|Overview of Go|
Go is a very ancient oriental game for two players. In Korea, it has been called the game of noblemen. It has extremely simple rules that can be learned by a child of six, but its strategy and tactics are so rich that it takes a lifetime to master. It has a handicapping system that allows players of widely differing strengths to enjoy playing together with equal prospects of winning.
Go is played on a board marked with a grid of lines, using a set of black and white lens-shaped pieces called stones, which are placed on the intersections of the grid lines. For the UK Go Challenge, the grid consists of 13 horizontal and 13 vertical lines. Other common board sizes you are likely to see are 19x19 and 9x9.
Traditional Go boards are made from thick cuts of fine woods, and the stones are made from slate, clam shells, jade and other beautiful materials. More affordable equipment made from modern materials is readily available in the UK.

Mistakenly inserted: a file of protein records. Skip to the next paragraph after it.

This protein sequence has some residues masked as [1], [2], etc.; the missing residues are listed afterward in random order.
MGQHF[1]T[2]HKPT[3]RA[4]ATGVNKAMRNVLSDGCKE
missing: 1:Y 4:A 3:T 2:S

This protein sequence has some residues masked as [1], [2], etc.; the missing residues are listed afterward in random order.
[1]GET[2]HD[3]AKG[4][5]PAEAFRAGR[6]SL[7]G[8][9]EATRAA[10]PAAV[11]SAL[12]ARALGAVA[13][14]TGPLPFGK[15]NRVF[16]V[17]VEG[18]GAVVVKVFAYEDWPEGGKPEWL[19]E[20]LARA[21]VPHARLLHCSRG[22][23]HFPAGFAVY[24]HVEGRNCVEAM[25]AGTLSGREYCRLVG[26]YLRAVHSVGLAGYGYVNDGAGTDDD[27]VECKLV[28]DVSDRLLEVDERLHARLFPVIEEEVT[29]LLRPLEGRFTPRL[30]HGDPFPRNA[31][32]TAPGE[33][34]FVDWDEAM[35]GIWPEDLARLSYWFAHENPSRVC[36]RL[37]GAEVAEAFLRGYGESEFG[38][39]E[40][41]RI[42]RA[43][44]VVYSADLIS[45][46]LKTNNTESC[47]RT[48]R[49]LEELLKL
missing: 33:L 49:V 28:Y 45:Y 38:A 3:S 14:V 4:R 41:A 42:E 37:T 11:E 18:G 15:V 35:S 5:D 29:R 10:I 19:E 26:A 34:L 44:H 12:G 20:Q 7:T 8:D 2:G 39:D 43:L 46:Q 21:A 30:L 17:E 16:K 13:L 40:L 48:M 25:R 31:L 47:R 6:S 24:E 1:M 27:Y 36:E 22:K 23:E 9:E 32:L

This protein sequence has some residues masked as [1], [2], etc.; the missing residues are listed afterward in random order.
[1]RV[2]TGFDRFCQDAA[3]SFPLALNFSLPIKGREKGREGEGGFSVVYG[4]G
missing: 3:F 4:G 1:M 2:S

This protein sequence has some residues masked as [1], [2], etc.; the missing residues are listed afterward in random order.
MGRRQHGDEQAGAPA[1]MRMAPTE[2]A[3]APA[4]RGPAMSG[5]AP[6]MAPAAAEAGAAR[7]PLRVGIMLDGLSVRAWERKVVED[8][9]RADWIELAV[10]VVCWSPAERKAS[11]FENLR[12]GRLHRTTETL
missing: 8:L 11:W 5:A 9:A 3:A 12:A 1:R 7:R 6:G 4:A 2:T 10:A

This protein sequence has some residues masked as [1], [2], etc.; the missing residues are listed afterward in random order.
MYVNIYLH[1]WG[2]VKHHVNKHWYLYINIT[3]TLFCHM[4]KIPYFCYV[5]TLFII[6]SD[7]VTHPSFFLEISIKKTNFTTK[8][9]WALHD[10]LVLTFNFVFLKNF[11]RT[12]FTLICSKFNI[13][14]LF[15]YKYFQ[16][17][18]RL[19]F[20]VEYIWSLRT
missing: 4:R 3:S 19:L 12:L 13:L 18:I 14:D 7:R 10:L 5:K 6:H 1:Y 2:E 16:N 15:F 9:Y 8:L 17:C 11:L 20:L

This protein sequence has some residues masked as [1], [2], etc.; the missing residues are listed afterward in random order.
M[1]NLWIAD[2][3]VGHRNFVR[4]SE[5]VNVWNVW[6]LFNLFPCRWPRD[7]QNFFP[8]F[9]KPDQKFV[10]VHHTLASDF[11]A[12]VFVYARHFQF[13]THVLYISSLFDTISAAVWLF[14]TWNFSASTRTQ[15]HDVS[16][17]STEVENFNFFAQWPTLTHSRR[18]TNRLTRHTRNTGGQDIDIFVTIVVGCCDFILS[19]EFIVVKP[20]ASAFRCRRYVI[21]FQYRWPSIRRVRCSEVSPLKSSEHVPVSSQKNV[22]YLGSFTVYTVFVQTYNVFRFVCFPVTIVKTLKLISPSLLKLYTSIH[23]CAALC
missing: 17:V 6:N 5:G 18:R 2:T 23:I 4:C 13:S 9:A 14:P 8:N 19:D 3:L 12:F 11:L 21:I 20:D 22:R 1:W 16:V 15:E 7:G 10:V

One player plays the white stones and the other the black ones. The game starts with the board completely empty, and the players take turns to place a stone on an unoccupied intersection of the grid. They have two aims:
As the board fills up, there will be fewer and fewer places worth playing. If the players cannot see anywhere they want to play, they can pass instead. When they both pass, one immediately after the other, the game comes to an end. To work out the result, each player scores a point for each empty intersection inside his territories, and a point for each prisoner he has captured. The player who has more points is the winner.
Go - An Introduction, by Andreas Fecke, presents the rules in a form that will be understood and enjoyed by children. We have also provided a more conventional rules definition for readers who prefer this style.
|Back to UK Go Challenge||Last update: 11th November 2004|